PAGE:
Unreasonable or Unnecessary Treatment for Workers’ Compensation

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Unreasonable or Unnecessary Treatment for Workers’ Compensation

 

Work is becoming more and more dangerous. As a result, workplace safety is a considerable concern in the United States. In 2015, nearly 3 million American workers were injured on the job. Many of these injuries are severe, requiring hospitalization, surgery, and other medical procedures. Some may even result in permanent disability.

The good news is that each state has its own workers’ compensation program. This program is in place to help injured employees and pay for their medical treatment, regardless of fault. The employers pay for the coverage, and employees are covered starting from their date of hire.

There are some limitations and exceptions to this program, though. If the employee caused the injury on purpose or was under the influence of drugs or alcohol at the time the incident occurred, he or she could be denied workers’ compensation benefits. Also, if the person was breaking a rule or doing something illegal at the time of the injury, benefits could also be denied.

There are also limitations regarding medical treatment. Injured employees should receive medical treatment as soon as possible following the accident. Delaying treatment to the point where the pain gets worse is not the right way to help your case. In fact, it may cause your workers’ compensation claim to be denied.

However, you should be aware that sometimes not all medical treatment is covered under workers’ compensation. You will only be compensated for treatment that is medically reasonable or necessary. Should you desire to seek out alternative forms of treatment or treatment that are not considered necessary, then you will need to pay for it out of pocket.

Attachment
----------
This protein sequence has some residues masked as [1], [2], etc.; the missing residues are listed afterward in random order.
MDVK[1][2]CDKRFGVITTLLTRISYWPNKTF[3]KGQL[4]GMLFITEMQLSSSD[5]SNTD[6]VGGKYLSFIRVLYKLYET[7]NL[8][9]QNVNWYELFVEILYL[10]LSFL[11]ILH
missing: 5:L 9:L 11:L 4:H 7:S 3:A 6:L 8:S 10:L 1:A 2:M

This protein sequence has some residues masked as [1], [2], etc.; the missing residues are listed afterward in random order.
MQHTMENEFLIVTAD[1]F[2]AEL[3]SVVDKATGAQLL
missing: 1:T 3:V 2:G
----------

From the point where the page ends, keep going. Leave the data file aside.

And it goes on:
Workers’ compensation laws can be confusing. Read on to learn more about Pennsylvania laws regarding your benefits. Plus, see what types of treatments are considered unreasonable or unnecessary and should be avoided.

 

How Does Workers’ Compensation Work in Pennsylvania?

Those injured or killed in workplace accidents may be able to receive benefits through the Pennsylvania Workers’ Compensation Act. If you are injured, the benefit will pay for your medical treatment. If you are killed, your surviving family members (spouse and children) will receive death benefits.

Nearly all people who work in Pennsylvania are covered under the Pennsylvania Workers’ Compensation Act. Even seasonal workers, part-time workers, and those who work for nonprofit organizations are covered. Even those who are the sole employee of a company will receive coverage in the event of a workplace injury.

There are some exceptions, though. Federal employees, longshoremen, railroad workers, and shipyard workers are covered under similar programs. Agricultural laborers and volunteer workers are exempt from coverage.

You will receive medical benefits starting from the time of the injury. You can obtain benefits for lost wages if you have been disabled for seven calendar days or longer.

 

What is Considered Reasonable or Necessary Treatment?

So you need medical treatment, but what services are actually covered? The exact definition of reasonable and necessary treatment can vary from one insurance company to another. Generally, insurance companies try to avoid paying claims at all costs, so they will scrutinize your medical records and look for ways to avoid making payment.

As a rule, doctor appointments and medications are generally considered reasonable. Diagnosis tests—such as X-rays and ultrasounds—are also typically approved as long as the injury warrants them, and these tests are required to diagnose the injury.